Using Creativity To Tap Into Your Spirituality
While some may believe that religion and creativity are separate things, in many ways they may overlap. For some, creativity could be used to tap into their spirituality and find deeper understanding within themselves. Also, it could go the other way as well and spirituality could be viewed as another form of creativity and expression. If you’ve never considered this connection before, here are a few things to think about.
The Power of Creativity
In modern society, it can often feel as if you are always on the go. Not only that, but at times it may seem if there is a lot of importance placed on what you do and how much you can accomplish during the day, but not how you feel about any of it. Because of this, there may be those that feel disconnected from their deeper selves. Getting back in touch with your inner self may feel difficult or intimidating, especially if you don’t consider yourself a particularly religious or spiritual person. That doesn’t necessarily mean, though, that it can’t be done. Creativity can be a good way to unwind and connect with yourself on a deeper level. Whether you do that through drawing, writing spiritual poems or crafting there can be more than one way to get in tune with yourself at a more meaningful level.
How Creativity and Spirituality Are Related
Even though some may view creativity and religion or spirituality as separate things, there can be many ways in which they are related. The first thing that might come to mind for many when you hear the word creative may be some kind of artist, such as a famous painter, writer or dancer. For many, spirituality may not even come to mind at all when considering what creativity is. However, much creative energy may come from a spiritual place. In many cases, those who are creative spend some time looking inward as well as being receptive to guidance from their inner self. Additionally, this deep inner place can be the same source where feelings of spirituality come from.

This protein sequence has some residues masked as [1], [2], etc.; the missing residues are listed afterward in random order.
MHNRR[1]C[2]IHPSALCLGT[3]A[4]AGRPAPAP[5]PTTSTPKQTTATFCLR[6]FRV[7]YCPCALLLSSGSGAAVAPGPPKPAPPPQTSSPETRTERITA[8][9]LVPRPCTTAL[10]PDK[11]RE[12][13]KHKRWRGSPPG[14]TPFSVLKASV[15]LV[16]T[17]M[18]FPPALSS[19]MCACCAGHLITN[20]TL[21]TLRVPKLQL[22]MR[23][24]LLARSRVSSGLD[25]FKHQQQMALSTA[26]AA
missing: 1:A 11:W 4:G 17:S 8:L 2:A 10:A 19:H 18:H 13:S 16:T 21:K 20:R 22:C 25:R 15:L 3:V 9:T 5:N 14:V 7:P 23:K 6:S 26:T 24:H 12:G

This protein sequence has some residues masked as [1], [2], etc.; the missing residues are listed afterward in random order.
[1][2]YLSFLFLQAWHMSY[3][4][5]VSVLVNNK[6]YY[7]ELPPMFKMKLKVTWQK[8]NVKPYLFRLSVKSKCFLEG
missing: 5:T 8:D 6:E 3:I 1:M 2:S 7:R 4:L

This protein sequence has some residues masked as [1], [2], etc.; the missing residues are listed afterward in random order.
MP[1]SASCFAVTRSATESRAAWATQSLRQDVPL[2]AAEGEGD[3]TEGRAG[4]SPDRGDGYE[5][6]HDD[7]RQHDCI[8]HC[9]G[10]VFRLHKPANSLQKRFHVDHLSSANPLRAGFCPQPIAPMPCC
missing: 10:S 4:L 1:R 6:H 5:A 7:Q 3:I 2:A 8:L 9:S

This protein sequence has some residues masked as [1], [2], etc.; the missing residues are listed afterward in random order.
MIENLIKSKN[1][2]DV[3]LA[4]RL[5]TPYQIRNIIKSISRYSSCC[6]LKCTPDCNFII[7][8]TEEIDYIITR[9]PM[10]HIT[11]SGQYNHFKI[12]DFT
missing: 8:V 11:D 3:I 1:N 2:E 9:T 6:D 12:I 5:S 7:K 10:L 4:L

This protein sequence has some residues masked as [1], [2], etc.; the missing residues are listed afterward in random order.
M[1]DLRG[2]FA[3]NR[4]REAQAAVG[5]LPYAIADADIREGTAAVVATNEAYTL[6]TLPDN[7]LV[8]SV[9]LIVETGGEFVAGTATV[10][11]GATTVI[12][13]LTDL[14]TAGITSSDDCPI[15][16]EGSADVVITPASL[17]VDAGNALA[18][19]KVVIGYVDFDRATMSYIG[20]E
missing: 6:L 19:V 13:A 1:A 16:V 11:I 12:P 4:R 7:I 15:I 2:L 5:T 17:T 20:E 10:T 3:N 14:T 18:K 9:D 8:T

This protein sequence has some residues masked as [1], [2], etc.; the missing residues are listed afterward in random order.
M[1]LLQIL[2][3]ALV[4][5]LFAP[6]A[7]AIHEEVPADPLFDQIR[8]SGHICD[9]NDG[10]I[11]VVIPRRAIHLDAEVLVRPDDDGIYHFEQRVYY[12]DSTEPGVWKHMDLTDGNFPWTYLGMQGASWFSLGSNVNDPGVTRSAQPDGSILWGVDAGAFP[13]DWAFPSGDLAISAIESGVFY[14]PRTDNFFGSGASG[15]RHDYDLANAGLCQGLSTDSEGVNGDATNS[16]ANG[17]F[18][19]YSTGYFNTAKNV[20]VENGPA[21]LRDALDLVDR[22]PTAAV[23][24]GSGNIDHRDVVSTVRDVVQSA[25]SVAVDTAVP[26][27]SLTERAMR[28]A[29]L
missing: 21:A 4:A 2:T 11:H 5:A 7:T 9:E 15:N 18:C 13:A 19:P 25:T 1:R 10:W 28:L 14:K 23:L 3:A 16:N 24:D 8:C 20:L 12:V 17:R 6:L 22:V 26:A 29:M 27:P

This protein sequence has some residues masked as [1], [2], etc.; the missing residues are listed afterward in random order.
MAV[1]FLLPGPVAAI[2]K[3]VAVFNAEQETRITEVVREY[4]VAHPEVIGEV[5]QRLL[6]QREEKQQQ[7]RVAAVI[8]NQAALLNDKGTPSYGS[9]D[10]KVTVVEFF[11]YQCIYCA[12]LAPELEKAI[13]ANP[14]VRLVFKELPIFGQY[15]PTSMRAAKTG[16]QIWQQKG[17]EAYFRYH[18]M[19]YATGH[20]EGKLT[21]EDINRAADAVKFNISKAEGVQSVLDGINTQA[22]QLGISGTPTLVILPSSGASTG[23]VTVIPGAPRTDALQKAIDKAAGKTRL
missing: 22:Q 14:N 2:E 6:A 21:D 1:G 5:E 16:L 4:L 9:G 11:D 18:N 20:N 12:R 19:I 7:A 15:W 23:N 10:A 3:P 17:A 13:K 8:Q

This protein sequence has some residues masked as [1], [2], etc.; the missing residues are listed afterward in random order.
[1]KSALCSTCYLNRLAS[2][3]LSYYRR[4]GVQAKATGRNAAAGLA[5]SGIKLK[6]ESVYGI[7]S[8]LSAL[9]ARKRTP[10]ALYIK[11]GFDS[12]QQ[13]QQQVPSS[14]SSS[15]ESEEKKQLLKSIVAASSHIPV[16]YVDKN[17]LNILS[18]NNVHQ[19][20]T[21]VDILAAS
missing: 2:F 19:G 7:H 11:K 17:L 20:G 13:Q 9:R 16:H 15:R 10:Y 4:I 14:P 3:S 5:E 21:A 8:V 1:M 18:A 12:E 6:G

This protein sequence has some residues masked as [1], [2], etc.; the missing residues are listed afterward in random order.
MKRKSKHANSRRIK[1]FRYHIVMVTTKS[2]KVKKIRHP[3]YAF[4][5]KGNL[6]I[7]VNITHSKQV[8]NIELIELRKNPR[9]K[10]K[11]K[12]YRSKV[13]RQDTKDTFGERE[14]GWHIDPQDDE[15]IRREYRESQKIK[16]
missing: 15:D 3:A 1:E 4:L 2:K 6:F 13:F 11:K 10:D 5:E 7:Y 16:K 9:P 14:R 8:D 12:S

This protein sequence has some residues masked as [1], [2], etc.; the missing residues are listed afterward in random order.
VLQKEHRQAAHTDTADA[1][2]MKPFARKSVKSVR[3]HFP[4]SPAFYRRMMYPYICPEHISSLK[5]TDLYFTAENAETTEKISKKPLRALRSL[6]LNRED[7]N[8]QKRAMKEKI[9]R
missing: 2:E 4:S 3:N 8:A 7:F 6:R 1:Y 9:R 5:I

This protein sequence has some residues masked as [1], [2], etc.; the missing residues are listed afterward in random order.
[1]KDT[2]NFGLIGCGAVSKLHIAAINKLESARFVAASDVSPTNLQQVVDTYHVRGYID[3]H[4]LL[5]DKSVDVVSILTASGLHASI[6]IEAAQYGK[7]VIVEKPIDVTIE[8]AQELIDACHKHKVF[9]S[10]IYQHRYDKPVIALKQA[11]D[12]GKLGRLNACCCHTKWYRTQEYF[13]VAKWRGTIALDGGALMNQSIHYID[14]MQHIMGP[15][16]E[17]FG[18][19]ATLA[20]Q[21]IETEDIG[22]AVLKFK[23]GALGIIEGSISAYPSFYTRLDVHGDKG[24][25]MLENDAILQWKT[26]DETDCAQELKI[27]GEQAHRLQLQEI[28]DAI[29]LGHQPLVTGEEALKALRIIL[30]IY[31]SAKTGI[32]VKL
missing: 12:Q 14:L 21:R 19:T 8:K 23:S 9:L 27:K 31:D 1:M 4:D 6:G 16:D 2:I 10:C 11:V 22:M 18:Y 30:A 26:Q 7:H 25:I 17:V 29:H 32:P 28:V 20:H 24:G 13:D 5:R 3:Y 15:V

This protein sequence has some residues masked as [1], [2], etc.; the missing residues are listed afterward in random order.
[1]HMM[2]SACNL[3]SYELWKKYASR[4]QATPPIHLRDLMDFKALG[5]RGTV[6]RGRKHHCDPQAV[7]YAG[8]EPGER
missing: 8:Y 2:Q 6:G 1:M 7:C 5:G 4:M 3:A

Techniques for Tapping Into Your Inner Self
If you’re looking to get more in touch with your inner self, there can be more than one technique to try. One common way that you can try to develop a stronger connection with your inner self is through meditation. For some, life can have many distractions and it may prove difficult to tune them out when you want to. By practicing meditation you can help to quiet your mind and practice honing in on your inner voice. Yoga can be another helpful option for this, especially for those that have trouble sitting still or find meditation otherwise challenging.
Different Ways to Express Creativity
When it comes to trying to tap into your spirituality through creativity there can be many avenues to explore. Sometimes it can be beneficial to start with a hobby or creative activity that you already enjoy doing. By starting with something that you are already familiar with or have some skill at, it may be easier for you to become immersed in the activity you are doing. However, learning new creative hobbies can also be an enjoyable experience. Trying something new, whether it’s painting with watercolors or writing a song can open your mind and your deeper self to new possibilities and may bring some joy to your day. Also, it can be important to keep in mind that you shouldn’t be critical of yourself or worry how well you are doing at any of these activities. The point of these kinds of activities is enjoyment and self-discovery, not achieving perfection.
While there are many who may not think that spirituality and creativity share a link, there may be many ways in which they overlap.
Forging a meaningful connection with your inner self and your spirituality could seem like a daunting task for some, but with a little effort, patience and creativity it could possibly be more attainable than you might think.
Get Daily Wellness
You might also like…
- by Gillian Sanger 9 MINUTE READ
- by Niru Madduri 8 MINUTE READ
- by Rajan Shankara 7 MINUTE READ
- by Kadara Oshun 13 MINUTE READ
- by Jodi Weiss 9 MINUTE READ
- by Rajan Shankara 10 MINUTE READ